How long does an apprenticeship last

The length of an apprenticeship varies with the skills of the apprentice, the qualification and the industry sector. Details of your contract should be agreed at the start of your apprenticeship.

How much training is involved

A contract of apprenticeship is different from an ordinary employment contract because learning is the main focus with practical work the secondary focus. Your training may be classroom-based, in a workshop or in a workplace, depending on the subject and learning provider. The time you spend in training, whether at college or elsewhere should be considered part of your working week. 

If you need extra support to do the work, your employer should work with the training provider to support you. If you are not satisfied with your training you should speak to your employer or your training provider.

Do health and safety regulations apply to apprentices

The employer's health and safety obligations extend to apprentices. The statutory requirements controlling conditions in, for example, factories, offices or agricultural establishments are enforced by the Health and Safety Executive. You can find more information on the Health and Safety Executive website.

Can I transfer my apprenticeship to another employer

If an apprentice wants to move to another employer it will be up to the new employer to decide to take you on as an apprentice. You should talk to your training provider for support before moving.

What if my employer goes out of business

If an employer goes out of business, an apprentice has the same rights as any other employee. You can find out more if you are having problems getting paid

You should contact your training provider for information and support about transferring your apprenticeship. 

An employer interested in taking on an apprentice who has been made redundant may be able to get support from the Adopt an Apprentice scheme.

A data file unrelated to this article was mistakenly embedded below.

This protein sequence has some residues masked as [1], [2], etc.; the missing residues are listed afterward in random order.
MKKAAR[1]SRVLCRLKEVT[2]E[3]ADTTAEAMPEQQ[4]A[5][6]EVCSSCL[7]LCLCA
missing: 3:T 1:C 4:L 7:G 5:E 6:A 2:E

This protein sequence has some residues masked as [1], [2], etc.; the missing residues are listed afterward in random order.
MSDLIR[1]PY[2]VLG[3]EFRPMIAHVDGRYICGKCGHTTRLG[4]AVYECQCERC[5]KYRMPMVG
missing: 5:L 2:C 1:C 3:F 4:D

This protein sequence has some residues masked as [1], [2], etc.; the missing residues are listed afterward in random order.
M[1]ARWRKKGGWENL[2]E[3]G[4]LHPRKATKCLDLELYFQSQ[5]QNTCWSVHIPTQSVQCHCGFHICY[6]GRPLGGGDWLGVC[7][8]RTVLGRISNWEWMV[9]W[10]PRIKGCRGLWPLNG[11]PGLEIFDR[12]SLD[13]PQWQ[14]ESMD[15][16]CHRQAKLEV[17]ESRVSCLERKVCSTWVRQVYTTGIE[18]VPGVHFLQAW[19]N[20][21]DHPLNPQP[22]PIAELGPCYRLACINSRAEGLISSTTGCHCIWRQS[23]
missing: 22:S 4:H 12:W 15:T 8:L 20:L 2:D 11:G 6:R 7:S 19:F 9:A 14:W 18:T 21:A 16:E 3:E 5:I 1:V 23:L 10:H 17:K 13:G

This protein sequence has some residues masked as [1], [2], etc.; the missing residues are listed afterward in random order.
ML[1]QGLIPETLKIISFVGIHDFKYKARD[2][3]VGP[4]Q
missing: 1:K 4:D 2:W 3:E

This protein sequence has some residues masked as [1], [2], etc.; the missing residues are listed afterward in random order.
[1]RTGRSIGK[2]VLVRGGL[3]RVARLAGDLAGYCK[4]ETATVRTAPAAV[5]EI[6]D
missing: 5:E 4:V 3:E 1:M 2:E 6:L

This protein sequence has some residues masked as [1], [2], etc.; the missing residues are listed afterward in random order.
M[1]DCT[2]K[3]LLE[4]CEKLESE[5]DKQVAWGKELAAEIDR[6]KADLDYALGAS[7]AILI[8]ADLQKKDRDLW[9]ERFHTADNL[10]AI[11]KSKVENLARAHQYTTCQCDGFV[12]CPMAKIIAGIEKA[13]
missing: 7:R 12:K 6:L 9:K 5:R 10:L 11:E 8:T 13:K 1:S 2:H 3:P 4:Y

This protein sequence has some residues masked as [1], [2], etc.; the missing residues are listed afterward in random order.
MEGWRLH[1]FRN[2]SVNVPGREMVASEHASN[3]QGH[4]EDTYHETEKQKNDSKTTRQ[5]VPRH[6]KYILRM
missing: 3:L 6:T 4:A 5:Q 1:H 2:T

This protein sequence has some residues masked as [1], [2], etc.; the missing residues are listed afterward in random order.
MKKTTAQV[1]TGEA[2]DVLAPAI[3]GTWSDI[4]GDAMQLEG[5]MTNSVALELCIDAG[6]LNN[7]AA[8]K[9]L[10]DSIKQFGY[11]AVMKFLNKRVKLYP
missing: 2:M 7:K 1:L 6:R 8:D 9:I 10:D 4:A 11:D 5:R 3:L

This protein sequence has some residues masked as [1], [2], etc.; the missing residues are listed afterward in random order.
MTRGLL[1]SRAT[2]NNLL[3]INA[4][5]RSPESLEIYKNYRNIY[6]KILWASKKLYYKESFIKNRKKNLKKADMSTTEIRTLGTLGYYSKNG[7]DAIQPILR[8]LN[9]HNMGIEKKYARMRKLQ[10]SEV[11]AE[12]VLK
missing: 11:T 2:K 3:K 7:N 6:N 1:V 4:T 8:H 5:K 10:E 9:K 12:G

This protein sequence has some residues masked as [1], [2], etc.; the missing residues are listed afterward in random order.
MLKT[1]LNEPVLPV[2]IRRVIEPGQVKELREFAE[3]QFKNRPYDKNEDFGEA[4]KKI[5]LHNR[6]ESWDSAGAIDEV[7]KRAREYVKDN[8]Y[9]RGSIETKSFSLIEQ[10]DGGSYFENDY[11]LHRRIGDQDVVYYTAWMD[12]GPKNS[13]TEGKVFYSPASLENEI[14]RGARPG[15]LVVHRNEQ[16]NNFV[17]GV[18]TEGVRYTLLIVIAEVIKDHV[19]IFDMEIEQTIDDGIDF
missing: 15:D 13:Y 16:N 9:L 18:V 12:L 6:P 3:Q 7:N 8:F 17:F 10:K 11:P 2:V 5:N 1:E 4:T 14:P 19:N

What happens if I am made redundant

In Scotland an apprentice can only be made redundant or dismissed in very limited circumstances, such as the employer going out of business. A downturn in trade is not usually enough to make an apprentice redundant. If you believe you have been made redundant unfairly you can read more about raising a claim for breach of contract at an employment tribunal.

If your employer has gone out of business you should speak to your training provider for information and support to help you find another job and look at transferring your apprenticeship. 

An employer interested in taking on an apprentice who has been made redundant may be able to get support from the Adopt an Apprentice scheme

An apprentice is entitled to the same payments as other employees. This means apprentices who have worked for the employer for less than 2 years don’t qualify for redundancy payments. 

What happens if I am dismissed

In Scotland an apprentice can only be dismissed in very limited circumstances. If you believe you have been dismissed unfairly you should speak to your training provider for information and support. You can also read more about raising a claim for breach of contract at an employment tribunal.

Can I leave my apprenticeship

If you are struggling with your apprenticeship you should speak to your training provider for support and advice. Your next steps may depend on your course and circumstances.

What happens when my apprenticeship ends

If you are given a job when the apprenticeship ends, the time you were an apprentice counts towards your period of continuous employment. This affects employment protections like unfair dismissal, redundancy and maternity rights. Whether or not the time spent as an apprentice counts towards things like holiday entitlement depends on the employment contract.